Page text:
Concussion

A concussion is a complex pathological process that affects the brain after a blow to the head or body.

Concussions can happen at home, at work, at school, on the field – really anywhere. A concussion is a complex pathological process that affects the brain after a blow to the head or body. When a concussion occurs, there is a rapid onset of changes in your neurologic function, and your brain cells begin to communicate in a disorderly manner. Early evaluation and diagnosis are important so treatment and a path to recovery can begin.

Concussions can be caused by motor vehicle collisions, sports or recreational activities, falls or assaults. While this injury is commonly thought of as being caused by a direct hit to the head a concussion isn’t limited to contact to the head. A person can be struck in the body causing the head to move rapidly back and forth or rotate, and a concussion can result. It is important to note that while some people lose consciousness, most people with a concussion do not lose consciousness. 

According to the Centers for Disease Control (CDC), there are approximately 1-3 million concussions caused by sports and recreational activity in the United States annually. A concussion is considered a traumatic brain injury. When someone gets concussed, there is impairment of neurologic function. This will result in a variety of signs and symptoms.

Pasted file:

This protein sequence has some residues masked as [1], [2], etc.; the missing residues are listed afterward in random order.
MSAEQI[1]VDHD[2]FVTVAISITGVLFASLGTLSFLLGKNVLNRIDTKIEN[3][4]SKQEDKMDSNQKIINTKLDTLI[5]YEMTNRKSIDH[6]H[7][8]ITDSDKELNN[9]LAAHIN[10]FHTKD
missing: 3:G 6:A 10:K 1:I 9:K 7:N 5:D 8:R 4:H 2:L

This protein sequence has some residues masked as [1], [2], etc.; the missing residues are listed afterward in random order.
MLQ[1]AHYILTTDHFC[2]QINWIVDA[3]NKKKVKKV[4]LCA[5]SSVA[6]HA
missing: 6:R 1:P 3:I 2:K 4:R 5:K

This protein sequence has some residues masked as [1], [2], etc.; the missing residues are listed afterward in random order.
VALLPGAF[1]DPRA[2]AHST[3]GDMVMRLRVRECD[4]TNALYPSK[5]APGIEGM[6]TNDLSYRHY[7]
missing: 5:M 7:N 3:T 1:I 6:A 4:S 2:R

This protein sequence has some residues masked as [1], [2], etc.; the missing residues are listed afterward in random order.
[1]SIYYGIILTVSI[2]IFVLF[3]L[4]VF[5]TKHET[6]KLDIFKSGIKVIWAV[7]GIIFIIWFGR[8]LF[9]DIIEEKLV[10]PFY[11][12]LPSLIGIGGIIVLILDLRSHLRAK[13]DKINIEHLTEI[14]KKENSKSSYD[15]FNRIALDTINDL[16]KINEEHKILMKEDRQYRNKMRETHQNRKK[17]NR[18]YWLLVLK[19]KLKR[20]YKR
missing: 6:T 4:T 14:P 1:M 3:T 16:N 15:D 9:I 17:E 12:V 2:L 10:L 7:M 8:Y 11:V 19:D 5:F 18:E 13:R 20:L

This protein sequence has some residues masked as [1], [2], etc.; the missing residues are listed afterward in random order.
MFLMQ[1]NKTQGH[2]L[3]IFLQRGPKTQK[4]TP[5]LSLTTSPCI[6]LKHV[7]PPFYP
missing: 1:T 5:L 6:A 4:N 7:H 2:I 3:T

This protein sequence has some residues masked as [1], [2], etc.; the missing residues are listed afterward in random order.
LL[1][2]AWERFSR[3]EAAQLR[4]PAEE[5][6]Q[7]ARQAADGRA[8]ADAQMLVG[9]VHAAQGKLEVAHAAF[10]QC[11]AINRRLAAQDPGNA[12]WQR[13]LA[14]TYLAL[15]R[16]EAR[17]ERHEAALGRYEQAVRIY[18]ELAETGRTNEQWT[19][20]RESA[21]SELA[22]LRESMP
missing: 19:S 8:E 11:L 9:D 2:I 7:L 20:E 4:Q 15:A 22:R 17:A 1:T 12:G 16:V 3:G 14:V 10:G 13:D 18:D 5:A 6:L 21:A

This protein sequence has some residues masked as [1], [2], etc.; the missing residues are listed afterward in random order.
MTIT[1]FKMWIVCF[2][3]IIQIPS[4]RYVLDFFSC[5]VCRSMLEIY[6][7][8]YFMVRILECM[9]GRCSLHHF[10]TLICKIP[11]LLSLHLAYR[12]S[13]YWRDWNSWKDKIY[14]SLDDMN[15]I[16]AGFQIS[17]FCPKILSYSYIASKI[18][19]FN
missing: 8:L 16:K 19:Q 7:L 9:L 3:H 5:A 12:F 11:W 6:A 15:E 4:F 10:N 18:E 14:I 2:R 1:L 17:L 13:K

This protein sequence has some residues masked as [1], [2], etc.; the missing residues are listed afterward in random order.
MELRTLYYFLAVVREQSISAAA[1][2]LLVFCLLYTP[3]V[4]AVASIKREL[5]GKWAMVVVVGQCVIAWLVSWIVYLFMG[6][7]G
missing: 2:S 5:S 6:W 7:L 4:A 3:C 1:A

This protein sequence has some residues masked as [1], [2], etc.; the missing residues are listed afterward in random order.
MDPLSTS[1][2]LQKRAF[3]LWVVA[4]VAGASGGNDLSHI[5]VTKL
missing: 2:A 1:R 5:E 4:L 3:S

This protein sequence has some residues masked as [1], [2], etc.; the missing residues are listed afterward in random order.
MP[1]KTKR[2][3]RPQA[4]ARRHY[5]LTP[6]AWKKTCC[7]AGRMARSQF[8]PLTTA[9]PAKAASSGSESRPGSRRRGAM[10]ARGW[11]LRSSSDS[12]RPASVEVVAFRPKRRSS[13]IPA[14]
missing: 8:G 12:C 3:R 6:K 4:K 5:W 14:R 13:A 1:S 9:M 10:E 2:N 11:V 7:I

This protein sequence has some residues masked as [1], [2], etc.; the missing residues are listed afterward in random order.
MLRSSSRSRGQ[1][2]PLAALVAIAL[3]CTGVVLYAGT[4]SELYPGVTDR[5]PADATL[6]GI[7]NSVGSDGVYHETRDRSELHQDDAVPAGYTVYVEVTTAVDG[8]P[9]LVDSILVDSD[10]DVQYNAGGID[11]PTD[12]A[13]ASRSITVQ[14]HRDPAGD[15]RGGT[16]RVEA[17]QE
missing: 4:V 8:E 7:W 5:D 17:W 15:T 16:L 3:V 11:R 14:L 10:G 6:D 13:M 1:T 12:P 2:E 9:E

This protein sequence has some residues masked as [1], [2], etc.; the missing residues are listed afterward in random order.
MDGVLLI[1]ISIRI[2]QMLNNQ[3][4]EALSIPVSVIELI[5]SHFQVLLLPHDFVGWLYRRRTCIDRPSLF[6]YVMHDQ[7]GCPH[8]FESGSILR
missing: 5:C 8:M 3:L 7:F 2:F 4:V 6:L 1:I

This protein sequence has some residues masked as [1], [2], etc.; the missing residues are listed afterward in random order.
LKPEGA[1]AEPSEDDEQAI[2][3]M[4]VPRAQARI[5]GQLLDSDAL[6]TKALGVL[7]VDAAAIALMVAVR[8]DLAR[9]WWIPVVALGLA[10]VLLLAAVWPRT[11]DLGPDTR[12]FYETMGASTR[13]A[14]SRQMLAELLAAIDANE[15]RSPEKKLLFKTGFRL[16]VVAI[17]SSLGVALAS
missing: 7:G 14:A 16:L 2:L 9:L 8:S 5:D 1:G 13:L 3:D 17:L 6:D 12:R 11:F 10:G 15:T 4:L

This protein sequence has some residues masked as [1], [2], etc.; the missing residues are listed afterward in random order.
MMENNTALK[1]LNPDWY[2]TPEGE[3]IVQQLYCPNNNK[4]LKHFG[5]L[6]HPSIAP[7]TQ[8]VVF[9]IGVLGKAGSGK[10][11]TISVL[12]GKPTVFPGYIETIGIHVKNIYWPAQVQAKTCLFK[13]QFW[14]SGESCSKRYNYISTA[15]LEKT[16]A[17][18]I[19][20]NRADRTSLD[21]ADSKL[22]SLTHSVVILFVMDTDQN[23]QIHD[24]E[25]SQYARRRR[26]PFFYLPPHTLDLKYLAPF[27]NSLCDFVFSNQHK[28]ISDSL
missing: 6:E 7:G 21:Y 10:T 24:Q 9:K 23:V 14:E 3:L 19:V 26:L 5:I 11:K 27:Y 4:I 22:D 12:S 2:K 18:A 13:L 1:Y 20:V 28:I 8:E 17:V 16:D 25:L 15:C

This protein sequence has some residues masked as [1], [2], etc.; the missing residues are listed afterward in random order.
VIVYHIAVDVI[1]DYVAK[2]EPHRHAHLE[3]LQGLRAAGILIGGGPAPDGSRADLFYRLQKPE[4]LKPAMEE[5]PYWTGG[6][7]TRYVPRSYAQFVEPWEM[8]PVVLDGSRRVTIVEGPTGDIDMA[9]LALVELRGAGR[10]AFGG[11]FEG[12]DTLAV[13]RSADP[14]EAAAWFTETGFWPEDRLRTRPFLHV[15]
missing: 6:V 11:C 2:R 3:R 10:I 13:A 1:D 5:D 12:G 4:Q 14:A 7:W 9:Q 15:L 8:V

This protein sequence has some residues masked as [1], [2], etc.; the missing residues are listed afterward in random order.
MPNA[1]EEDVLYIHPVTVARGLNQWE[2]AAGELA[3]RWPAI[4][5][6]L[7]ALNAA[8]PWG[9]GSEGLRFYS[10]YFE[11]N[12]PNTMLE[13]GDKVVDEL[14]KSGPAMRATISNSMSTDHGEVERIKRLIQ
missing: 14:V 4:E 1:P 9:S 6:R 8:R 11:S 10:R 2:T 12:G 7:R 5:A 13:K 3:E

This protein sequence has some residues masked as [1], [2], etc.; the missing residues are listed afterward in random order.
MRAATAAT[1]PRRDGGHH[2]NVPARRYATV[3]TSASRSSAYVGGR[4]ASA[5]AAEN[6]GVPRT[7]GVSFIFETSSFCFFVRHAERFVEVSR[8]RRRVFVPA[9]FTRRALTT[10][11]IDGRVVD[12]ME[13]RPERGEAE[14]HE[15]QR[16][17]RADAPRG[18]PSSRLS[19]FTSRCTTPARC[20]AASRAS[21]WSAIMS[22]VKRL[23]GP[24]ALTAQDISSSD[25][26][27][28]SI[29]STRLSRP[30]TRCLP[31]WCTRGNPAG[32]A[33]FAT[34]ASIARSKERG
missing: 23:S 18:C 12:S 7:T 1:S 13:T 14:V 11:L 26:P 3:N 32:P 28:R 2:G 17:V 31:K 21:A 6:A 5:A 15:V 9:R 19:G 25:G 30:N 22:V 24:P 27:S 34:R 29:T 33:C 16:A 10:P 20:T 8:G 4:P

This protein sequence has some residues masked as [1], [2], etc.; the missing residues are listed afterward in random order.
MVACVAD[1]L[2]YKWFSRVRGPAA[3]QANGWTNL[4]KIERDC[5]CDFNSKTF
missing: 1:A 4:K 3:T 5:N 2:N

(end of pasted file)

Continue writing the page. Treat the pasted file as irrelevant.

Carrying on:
Common concussion symptoms

  • Headache
  • Confusion
  • Difficulty remembering or paying attention
  • Balance problems or dizziness
  • Feeling sluggish, hazy, foggy or groggy
  • Feeling irritable, more emotional or down
  • Nausea or vomiting
  • Sensitivity to light or noise
  • Double or blurry vision
  • Slowed reaction time
  • Sleep problems
  • Loss of consciousness

A concussion prevents the brain from working normally and disrupts normal daily activities. The symptoms it causes can affect you for days, or even months, after the initial injury. Concussions can have a severe impact on a patient and cause prolonged and sometimes debilitating symptoms. That is why concussion treatment is important.  

You should not return to work, school, sports or recreational activities until you are evaluated by a licensed health care provider who has been trained in the clinical management of concussion. Our concussion specialists will help develop the right
concussion rehabilitation plan for you.

Treatment for Concussions

If you think you may have suffered a concussion, seek evaluation at one of our LVPG Concussion and Head Trauma locations. 

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